prepared to wait for the bread to finish browning and slap it on
the plate while it is still barely warm and almost completely
When I ask for toast, I
expect crisp browned hot toast, not barely warm pale white moist
bread. Shame on British Airways.
One interesting thing
occurred shortly before we landed. I heard a noise that
sounded like very loud rain, and at first thought it to be
exactly that. But then realized it wasn't rain but hail we
were flying through (regular rain makes no noticeable noise).
Fortunately the plane seemed to emerge unscathed and our on-time
arrival proceeded without issue.
At the Other End
One of the curious things
about getting off a 747 is that the jetway door often opens up
not at the exit door between first and business class, but at
the exit door between the first and second sections of the
business class cabin.
This means that first class
passengers don't get off first, but instead have to wait until
the business class cabin behind them has first emptied out.
It is a small thing, but it does slightly detract from the
exclusiveness one feels one should have in first class.
If the incoming flight to
Heathrow lands in the early morning, first and business class
passengers are given passes to allow them into a priority line
for going through British Immigration. On occasion, the
regular line can involve a 20 minute or longer wait, so this can
be an appreciated benefit, but on this occasion, the priority
line was very slow moving, due to there being several flights
all coming in at the same time and less than half the desks
manned by Immigration officials. It seemed the regular
line was as fast moving as the priority line.
Although first class bags
are supposed to get special priority tagging to ensure they
arrive onto the carousel first, that didn't happen for me and so
I had to wait the usual time for my bags to appear.
British Airways has an
Arrivals Lounge at Heathrow (terminals 1 and 4), Gatwick and (of
all strange places) Johannesburg. The lounges - outside
the secure area after you've left the Customs Hall - give you a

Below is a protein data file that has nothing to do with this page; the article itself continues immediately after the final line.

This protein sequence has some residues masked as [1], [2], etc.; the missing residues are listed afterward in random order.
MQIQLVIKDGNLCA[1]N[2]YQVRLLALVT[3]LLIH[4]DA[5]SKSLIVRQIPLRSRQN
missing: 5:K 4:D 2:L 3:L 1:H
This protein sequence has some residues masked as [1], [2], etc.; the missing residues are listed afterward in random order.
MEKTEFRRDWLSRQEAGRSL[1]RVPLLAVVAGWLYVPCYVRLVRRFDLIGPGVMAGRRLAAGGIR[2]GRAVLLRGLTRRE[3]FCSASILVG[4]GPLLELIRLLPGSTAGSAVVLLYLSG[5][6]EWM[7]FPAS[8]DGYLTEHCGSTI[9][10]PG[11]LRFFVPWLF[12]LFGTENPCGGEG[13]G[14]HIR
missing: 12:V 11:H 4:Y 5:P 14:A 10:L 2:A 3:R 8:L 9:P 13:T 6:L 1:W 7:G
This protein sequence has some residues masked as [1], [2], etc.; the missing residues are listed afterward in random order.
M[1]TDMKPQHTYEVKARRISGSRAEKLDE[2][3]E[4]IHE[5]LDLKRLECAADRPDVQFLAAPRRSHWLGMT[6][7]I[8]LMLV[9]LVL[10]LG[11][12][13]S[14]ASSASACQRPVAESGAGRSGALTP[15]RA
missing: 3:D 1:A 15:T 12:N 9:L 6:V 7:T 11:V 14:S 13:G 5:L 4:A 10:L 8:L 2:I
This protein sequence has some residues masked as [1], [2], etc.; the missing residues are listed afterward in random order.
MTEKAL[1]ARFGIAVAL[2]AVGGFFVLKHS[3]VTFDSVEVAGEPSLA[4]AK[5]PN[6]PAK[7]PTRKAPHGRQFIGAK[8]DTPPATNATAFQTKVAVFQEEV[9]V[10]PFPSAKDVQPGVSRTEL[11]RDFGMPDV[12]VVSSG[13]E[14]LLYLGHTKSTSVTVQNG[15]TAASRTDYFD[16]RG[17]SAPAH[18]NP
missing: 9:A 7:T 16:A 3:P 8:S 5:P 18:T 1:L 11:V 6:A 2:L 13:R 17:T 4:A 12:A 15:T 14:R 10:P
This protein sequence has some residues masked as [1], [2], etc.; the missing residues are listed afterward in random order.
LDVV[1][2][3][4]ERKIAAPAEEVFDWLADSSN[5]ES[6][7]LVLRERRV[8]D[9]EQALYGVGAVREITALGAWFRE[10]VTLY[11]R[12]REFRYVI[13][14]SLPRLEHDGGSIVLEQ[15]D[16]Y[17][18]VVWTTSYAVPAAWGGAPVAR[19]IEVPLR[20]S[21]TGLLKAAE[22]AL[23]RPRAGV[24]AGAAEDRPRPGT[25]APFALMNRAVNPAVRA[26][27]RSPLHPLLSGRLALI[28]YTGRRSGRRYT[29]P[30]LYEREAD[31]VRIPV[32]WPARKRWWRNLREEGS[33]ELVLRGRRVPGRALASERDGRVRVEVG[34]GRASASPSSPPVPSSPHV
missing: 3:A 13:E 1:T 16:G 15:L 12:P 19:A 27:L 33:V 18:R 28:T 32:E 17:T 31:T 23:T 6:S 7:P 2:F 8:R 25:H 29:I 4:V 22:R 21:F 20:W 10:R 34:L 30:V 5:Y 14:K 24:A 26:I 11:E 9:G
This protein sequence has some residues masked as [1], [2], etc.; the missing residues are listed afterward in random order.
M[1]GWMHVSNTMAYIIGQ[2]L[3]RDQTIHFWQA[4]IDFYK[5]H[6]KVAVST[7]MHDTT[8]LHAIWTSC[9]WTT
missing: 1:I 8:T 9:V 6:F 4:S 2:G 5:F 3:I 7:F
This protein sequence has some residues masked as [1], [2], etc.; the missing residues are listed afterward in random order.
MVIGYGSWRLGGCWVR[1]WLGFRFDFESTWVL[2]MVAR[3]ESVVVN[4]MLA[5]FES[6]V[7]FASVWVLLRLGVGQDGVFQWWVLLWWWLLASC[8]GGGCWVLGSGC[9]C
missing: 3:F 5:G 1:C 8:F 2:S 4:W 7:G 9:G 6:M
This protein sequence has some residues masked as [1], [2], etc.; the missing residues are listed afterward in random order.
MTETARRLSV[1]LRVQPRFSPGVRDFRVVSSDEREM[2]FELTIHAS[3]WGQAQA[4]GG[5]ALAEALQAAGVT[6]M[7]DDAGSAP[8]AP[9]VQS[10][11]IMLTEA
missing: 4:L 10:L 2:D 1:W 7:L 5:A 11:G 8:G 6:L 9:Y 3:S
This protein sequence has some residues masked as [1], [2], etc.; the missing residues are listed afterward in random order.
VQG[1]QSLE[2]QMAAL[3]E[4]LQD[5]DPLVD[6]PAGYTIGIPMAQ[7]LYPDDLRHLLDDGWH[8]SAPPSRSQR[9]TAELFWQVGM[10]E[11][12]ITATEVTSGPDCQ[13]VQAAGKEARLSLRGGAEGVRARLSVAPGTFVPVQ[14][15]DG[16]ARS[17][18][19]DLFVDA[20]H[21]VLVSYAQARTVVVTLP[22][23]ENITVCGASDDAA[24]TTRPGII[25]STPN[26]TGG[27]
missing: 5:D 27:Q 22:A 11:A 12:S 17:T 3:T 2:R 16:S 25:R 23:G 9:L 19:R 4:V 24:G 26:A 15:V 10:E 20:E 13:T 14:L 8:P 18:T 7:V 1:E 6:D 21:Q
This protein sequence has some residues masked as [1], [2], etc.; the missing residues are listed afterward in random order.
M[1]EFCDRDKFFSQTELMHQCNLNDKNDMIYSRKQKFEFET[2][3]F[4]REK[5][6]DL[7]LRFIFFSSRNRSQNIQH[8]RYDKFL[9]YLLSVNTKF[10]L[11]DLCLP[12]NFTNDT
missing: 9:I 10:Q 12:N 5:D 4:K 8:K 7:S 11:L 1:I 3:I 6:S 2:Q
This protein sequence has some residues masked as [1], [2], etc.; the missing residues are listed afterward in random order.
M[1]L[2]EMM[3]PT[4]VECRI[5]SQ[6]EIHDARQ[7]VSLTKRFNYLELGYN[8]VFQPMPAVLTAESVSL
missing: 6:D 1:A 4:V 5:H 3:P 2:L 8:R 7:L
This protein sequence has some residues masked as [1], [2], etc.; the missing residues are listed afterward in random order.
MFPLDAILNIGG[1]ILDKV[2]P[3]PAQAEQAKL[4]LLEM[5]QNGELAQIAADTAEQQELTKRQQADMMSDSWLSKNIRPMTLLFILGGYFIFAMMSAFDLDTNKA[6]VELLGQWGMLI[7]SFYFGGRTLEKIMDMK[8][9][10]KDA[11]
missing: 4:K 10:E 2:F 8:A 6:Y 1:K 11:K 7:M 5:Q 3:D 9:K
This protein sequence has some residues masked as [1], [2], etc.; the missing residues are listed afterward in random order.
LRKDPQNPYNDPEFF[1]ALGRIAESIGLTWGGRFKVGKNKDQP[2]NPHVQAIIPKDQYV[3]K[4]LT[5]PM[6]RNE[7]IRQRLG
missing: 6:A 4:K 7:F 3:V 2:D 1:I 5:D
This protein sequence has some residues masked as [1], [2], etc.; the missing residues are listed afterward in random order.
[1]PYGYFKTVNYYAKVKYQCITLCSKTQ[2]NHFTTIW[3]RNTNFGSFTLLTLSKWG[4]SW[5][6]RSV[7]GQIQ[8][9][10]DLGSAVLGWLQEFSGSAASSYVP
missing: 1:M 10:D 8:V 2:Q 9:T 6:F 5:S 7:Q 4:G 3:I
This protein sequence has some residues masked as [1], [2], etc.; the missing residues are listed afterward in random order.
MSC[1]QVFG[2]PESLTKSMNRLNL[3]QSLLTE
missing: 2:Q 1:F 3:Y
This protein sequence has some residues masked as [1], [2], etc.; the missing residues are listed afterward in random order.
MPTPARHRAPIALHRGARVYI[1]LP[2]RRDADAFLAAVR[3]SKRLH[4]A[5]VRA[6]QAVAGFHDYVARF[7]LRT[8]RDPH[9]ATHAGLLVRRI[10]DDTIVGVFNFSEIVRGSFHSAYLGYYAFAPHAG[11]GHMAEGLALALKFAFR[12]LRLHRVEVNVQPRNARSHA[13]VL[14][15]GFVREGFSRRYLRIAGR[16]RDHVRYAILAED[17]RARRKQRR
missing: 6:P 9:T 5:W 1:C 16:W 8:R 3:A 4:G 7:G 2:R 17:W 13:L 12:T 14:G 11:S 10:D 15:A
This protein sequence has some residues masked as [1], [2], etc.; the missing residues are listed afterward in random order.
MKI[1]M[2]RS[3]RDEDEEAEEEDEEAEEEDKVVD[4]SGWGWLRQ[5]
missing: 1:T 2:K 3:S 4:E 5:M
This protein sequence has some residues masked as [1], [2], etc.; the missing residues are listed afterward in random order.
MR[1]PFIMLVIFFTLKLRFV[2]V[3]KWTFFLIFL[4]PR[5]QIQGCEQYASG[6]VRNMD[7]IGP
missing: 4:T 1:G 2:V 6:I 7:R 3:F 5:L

place where you can have a shower and change your clothes,
perhaps have a breakfast, and otherwise generally freshen up.
This is a great way to
switch from travel clothes to business clothes if you're
planning to go straight into a schedule of meetings. And
if you're on vacation and arrived into London ridiculously
early, you can shower and change then go sightseeing for the day
rather than get to your hotel too early to check in and be
forced to go out in your travel clothes unrefreshed.
The Cost of First Class
As of 30 August 2006,
Travelocity advises the following roundtrip fares on British
Airways for flights to London, departing the US on 4 October and
returning on either 7 October or 11 October.
From (to London)
$6,743 - 8,963
$6,743 - 9,425
$5,332 - 7,428
First class travel costs
twice as much as business class and twenty times coach class.
Like many other high end
products, whether it be cars or clothes or anything, there is
clearly a law of diminishing returns and ordinary concepts of
value don't apply.
If you (or your employer)
can afford to travel first class, should you pay the extra cost
to enjoy this? The bottom line is that you'll arrive at
the airport at about the same time, whether you're in first or
business class, for your flight, and you'll probably leave your
arrival airport at about the same time too. You don't save
On the other hand, you will
enjoy slightly better food, slightly roomier seating/sleeping
(but remember that business class also has lie-flat sleeper bed
seats), and a slightly less crowded departure lounge.
On the flight, you'll have
slightly better in flight entertainment options (assuming that
the equipment at your seat isn't broken) and you'll have more
convenient access to washrooms.
British Airways First Class
is undeniably better than their business, premium economy, or
coach class service. But it isn't necessarily any better
than similar first class services offered by other airlines, and
indeed failed to make the 'Top Ten' list in this
Forbes roundup review. Their cabin, seats, and
entertainment options are all dated and in need of upgrades.
You also won't get any of
the other special extras such as limousine transfers to/from the
airport that are offered by Virgin Atlantic.
If you're using frequent
flier miles, the extra miles needed to get a first class award
rather than business or coach class might be well spent.
But if you're using money - especially your own money - most
people will choose not to spend something like $15,000 for first
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13 Oct 2006, last update
19 Dec 2013